The Labor Department has some news about its Form 5500s: the bad news is that the forms won't be getting easier to file anytime soon, but the good news is that plan sponsors who have never filed might not be hit so hard with a delinquency charge.
Ian Dingwall, chief accountant at the Labor Department's Pension Welfare and Benefits Administration, said he is trying to reintroduce a compliance program that was developed for about nine months in 1992. During that time, 40,600 plan sponsors filed, and the department took in $40.6 million, Mr. Dingwall said.
Since the pilot program ended in December 1992, there hasn't been a way non-filers could fix their problem without accumulating huge delinquency fees.
For plan sponsors who have never filed, the Labor Department currently charges them $300 per day with an annual cap of $30,000. Not filing year after year can run up hefty tabs at the Labor Department.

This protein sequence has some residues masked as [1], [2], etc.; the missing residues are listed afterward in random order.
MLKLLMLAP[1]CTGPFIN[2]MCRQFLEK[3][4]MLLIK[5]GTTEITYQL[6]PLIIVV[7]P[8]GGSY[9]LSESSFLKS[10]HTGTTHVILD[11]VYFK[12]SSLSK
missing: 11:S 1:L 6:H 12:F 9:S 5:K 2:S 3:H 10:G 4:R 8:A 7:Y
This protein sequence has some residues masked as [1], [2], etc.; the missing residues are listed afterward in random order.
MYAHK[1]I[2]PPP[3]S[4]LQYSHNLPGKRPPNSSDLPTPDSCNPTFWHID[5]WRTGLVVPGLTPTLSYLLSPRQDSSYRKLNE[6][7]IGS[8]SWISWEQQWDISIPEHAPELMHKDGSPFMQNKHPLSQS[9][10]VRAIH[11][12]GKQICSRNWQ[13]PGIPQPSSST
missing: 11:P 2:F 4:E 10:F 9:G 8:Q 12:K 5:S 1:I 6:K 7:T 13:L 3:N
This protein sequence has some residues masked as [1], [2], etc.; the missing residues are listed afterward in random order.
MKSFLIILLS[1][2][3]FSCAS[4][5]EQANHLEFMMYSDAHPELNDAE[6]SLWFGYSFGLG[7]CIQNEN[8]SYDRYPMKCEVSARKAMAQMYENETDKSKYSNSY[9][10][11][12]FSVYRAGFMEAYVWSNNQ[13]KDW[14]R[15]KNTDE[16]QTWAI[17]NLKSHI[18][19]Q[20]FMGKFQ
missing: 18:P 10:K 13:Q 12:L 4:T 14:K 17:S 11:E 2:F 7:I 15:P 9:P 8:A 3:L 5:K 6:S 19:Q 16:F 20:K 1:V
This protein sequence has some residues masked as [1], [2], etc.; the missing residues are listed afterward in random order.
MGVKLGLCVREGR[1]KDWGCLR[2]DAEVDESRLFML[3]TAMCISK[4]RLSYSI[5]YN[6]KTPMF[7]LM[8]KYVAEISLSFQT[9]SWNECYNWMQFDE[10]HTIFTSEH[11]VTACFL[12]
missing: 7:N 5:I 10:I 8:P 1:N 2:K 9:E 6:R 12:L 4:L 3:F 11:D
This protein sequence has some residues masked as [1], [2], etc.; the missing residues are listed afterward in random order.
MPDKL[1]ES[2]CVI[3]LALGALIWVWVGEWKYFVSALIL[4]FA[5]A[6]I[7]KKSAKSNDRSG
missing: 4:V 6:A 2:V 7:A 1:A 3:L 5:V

"Sometimes the penalties get so large that people don't want to comply," Mr. Dingwall said. "We're really not after the money, just the filings."
Since the beginning of this year, the Labor Department has found 120 new non-filers.
The new program might be operating later this summer.
In addition, charges for the new grace period might be higher than the $1,000 each non-filer paid during the 1992 pilot program, and might be based on how long the plan sponsor did not file, Mr. Dingwall said.